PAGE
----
That was a key moment for me—an epiphany on the cold grey trading floor lit by glowing green screens—that realization that we purposefully dis-integrate ourselves, and therefore dis-integrate all of the systems that we build, ending up feeling separate from our environment, from our monetary and political systems, and from each other. In that moment part of me realized this: we had forgotten that spirit and matter are one being. We had forgotten that we could be whole.

I thought of this while sending a shipment of rain ponchos to Occupy Wall Street last week. The people on the streets see imbalance and are trying to speak to it. The ponchos were asked for, and needed, yet I have no idea how they were made. Were they made by people working in dreadful conditions somewhere? This is likely. Does my action in sending them do more harm, or more good? I do not know. Every action requires a willingness to risk. There is a light and corresponding shadow everywhere. Nothing is clear, and clean, and in a little compartment. Life is messy and intertwined. Light and shadow are not discrete beings, but bound to one another. Within us, they can make friends, and we can learn to see things in a different way.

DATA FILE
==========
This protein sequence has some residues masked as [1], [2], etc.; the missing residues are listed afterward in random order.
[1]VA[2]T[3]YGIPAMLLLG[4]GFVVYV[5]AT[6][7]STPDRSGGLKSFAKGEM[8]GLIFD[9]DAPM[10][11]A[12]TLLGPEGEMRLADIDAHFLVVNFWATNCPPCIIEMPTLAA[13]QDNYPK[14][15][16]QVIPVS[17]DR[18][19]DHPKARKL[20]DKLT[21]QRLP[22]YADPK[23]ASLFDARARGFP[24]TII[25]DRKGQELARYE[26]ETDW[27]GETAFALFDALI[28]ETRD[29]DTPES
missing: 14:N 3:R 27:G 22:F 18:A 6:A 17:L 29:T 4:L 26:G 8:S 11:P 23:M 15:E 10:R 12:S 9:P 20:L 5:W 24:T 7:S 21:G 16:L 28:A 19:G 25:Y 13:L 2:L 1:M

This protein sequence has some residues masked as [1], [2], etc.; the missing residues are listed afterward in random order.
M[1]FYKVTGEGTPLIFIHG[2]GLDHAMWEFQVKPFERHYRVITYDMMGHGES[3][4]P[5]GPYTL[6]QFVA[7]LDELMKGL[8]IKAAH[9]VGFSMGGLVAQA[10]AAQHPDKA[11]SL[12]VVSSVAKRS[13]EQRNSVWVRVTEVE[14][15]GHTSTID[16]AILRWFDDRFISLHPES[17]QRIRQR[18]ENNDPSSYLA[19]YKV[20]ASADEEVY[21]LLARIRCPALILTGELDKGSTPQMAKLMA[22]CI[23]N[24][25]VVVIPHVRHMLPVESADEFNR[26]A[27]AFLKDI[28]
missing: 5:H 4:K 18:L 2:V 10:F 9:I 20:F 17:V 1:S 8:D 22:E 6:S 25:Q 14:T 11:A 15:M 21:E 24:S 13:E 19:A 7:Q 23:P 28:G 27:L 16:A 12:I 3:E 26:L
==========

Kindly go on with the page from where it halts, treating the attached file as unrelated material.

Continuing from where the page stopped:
The Occupy movement is a movement about material things: jobs, food, housing, money. For me, this makes the Occupy movement about spiritual things. There is spirit in the movement, and the spirit moves through bodies of flesh in a world of matter: concrete, grass, buildings. There is no separation between the spirit and the matter, only our minds make it so.

I see large patterns at play on this planet as in country after country, people rise up. Perhaps it is all random, but it doesn't feel that way to me. Nor does anything feel fated. Change is in our hearts and hands. Change is in my heart and hands. Change is in us all.

Can we come together?

Changing culture is up to us. This week I will march with Occupy San Francisco as an act of solidarity and hope, and as a sign that my lot is thrown in with my brothers and sisters. I do not think for a moment that my marching will change our systems overnight, but I do think it is one small action toward that end. I teach and write in order to help change culture and I change myself first, to facilitate this work. Marching tomorrow is a symbol that what I hope to help bring together is so much larger than I can ever do on my own. It takes us all, each of us, to look inside and say, "Where can I begin?"